The creditors committee that selected Guardian as the would-be buyer is chaired by Steve Trax, principal of MTX Wealth Management LLC of Bethesda, MD, and consisted primarily of ANI’s note holders who had advanced, in the aggregate, more than $30 million to ANI. “Guardian was selected because of its experience and expertise in handling complex troubled assets,” said Trax. “They were creative in working with the Committee to develop a structure that meets the needs of the initial capital investor base.”

The plan is for Guardian to acquire the ANI portfolio through Guardian’s first strategic investment fund. Earlier this year Guardian used the fund to acquire the franchise rights for the Sperry Van Ness brand in Southern California, Arizona and Oregon as well as eight previously corporate-run SVN offices. That deal closed in September. The ANI deal is expected to close in stages in the first quarter of 2009.

In addition to the ANI deal expanding its portfolio by 33%, Tom Brenneke says an additional benefit is that it will further the company’s reputation for being able to handle complex real estate transactions at a time when such skills are in high demand. “This comes at a time when the world is watching to see whose out there making any motions in terms of buying,” he says. “[The ANI deal] is what the investment side is going to look like for the next year or two; there will be no down-the-fairway acquisitions of 250-unit walk-ups with the GE Capital’s of the world.”

Avalon Holdings, a Portland, OR-based real estate investment company controlled by Brenneke’s brother Paul, initiated and structured the transaction for Guardian, acting essentially as an investment bank. Brenneke also gives credit to Robert Opera, attorney for the creditors committee, whom he says was instrumental in evaluating note holders’ options, negotiating agreements with ANI’s secured creditor and with Guardian, and getting the agreements executed. Opera is a partner at Winthrop Couchot Professional Corp., a bankruptcy law specialist in Newport Beach, CA.

ANI’s January bankruptcy filing came approximately a year after Atherton-Newport co-founder Ashish K. Khatana, in an interview with GlobeSt.com, said that the firm planned to invest in and develop $600 million of property during 2007, with plans to take its operations global in 2008. Khatana told GlobeSt.com that the company was funded through a combination of its own capital, high-net-worth individuals and institutional investors, and that it had invested $425 million in 2006 after $190 million of investment in 2005.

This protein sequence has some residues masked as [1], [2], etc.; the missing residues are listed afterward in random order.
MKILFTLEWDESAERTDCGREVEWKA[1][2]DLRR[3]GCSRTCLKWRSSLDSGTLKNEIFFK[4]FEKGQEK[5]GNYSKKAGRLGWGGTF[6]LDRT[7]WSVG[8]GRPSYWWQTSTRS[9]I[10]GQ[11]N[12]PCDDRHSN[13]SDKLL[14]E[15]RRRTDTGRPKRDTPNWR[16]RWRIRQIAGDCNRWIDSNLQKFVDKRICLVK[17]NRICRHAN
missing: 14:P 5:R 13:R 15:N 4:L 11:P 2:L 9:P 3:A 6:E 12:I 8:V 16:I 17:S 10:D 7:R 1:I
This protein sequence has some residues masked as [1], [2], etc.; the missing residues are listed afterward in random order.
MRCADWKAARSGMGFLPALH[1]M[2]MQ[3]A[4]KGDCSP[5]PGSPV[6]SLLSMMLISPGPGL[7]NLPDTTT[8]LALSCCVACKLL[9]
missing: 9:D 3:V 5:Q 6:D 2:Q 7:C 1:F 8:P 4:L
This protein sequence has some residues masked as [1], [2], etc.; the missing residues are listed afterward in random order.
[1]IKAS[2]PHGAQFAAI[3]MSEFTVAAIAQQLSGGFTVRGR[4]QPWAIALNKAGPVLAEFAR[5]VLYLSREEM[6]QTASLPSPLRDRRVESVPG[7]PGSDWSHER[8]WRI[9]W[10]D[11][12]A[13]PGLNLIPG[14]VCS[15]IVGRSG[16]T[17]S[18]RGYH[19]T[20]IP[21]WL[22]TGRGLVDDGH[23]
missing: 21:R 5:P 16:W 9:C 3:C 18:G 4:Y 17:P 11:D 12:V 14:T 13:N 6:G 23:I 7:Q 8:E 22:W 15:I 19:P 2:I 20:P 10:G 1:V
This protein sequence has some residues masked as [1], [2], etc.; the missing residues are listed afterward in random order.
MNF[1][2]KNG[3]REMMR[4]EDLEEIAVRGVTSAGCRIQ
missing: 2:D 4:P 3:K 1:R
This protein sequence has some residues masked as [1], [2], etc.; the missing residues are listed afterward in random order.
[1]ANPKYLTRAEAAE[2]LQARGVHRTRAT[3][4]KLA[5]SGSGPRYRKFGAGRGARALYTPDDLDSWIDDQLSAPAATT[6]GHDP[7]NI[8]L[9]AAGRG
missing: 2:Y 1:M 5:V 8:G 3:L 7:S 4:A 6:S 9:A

Khatana added that ANI’s business plan aims at generating value through capital improvements that in turn support rent increases, and that the company’s typical hold period is about four years. According to the company’s website, Atherton-Newport had acquired 41 multifamily properties and sold 26 of the 41 properties as of July 31, 2007, resulting in 50% gross and 37.2% net annualized returns to investors. The company was founded by Khatana and Roger E. Fiola, who are listed as co-managing members of the firm on the bankruptcy filing. ANI’s bankruptcy attorney did not immediately return a phone call seeking comment about the pending transaction.

The names of the assets that Guardian is acquiring and interest in and, as a result, responsibility for, are as follows: Providence Landing, St. Croix, Bradford Park, Bordeaux, Copperstone, Summerwalk and Bravado in the Seattle area; Lakeshore Landing, Park Plaza, Watermarke and Cottage Cove I & II in Miami; Morgan Park and Autumn Ridge in Phoenix; and Parc West in Las Vegas. The LLC that owns the Las Vegas property is involved in its own bankruptcy proceedings but is expected to ultimately be included in the deal.